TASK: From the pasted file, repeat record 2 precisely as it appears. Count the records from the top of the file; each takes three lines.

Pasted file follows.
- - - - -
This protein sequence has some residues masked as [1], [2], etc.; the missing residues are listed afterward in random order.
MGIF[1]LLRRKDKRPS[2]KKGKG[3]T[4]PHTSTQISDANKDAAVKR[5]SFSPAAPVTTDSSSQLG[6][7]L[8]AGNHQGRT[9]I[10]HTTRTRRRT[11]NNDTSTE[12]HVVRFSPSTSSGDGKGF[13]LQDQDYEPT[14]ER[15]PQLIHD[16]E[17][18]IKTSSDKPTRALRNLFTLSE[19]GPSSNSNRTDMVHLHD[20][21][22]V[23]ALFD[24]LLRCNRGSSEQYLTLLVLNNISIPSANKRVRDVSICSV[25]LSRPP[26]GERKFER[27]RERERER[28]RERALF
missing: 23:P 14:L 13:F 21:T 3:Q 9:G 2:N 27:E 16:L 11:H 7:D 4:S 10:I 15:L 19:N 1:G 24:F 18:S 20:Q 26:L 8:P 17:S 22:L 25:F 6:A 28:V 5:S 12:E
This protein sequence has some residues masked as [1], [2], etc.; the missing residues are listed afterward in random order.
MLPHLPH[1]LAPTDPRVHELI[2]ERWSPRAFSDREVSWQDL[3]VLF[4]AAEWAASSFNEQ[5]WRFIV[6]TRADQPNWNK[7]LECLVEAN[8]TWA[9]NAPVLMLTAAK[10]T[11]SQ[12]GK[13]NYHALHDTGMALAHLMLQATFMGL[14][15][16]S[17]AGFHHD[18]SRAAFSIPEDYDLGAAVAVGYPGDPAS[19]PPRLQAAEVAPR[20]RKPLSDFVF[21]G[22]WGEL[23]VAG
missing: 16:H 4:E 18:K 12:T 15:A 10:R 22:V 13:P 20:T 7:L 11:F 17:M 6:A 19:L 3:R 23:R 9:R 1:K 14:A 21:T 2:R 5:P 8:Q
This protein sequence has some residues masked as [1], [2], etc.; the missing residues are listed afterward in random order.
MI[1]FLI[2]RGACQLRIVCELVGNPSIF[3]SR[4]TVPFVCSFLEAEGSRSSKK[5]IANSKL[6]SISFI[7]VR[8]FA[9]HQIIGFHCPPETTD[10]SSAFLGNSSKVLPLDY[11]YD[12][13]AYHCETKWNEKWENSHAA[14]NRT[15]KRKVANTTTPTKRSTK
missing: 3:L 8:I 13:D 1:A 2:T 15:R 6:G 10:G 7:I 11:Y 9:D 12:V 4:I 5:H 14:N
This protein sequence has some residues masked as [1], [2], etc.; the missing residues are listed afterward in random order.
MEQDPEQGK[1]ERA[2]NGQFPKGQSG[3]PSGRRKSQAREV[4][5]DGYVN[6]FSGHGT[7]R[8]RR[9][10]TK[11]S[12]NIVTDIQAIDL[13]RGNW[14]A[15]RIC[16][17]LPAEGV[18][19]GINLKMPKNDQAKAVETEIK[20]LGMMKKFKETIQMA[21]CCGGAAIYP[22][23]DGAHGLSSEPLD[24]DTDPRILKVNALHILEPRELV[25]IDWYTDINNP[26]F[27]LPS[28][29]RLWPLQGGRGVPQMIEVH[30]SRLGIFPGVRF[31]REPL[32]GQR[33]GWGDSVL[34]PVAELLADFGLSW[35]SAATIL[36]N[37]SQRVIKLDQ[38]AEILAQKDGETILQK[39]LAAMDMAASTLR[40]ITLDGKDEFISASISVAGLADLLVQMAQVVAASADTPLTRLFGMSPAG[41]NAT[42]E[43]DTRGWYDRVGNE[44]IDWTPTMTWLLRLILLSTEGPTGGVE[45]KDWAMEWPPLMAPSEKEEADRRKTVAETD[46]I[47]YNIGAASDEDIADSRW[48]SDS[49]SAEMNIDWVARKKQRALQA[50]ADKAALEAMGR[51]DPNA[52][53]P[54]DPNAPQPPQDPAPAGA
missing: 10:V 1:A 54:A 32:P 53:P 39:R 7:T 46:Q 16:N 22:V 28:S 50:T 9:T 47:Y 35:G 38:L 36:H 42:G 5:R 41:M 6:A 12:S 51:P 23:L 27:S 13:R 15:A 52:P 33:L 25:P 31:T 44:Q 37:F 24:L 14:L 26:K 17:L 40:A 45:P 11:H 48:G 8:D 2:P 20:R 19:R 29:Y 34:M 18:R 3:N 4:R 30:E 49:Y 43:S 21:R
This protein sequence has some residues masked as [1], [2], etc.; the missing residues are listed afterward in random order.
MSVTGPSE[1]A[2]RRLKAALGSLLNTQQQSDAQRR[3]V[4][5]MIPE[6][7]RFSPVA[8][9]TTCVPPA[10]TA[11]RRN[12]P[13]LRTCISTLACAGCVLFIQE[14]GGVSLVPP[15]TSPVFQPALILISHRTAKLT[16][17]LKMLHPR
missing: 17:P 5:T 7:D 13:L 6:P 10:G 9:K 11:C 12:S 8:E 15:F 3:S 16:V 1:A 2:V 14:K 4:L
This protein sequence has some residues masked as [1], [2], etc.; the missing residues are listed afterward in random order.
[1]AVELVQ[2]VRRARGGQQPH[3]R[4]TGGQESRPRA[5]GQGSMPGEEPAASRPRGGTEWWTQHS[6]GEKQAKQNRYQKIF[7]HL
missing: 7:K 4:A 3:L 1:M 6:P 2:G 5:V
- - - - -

This protein sequence has some residues masked as [1], [2], etc.; the missing residues are listed afterward in random order.
MLPHLPH[1]LAPTDPRVHELI[2]ERWSPRAFSDREVSWQDL[3]VLF[4]AAEWAASSFNEQ[5]WRFIV[6]TRADQPNWNK[7]LECLVEAN[8]TWA[9]NAPVLMLTAAK[10]T[11]SQ[12]GK[13]NYHALHDTGMALAHLMLQATFMGL[14][15][16]S[17]AGFHHD[18]SRAAFSIPEDYDLGAAVAVGYPGDPAS[19]PPRLQAAEVAPR[20]RKPLSDFVF[21]G[22]WGEL[23]VAG
missing: 16:H 4:E 18:K 12:T 15:A 10:R 22:V 13:P 20:T 7:L 11:F 17:M 6:A 19:L 3:R 23:R 9:R 1:K 14:A 21:T 2:R 5:P 8:Q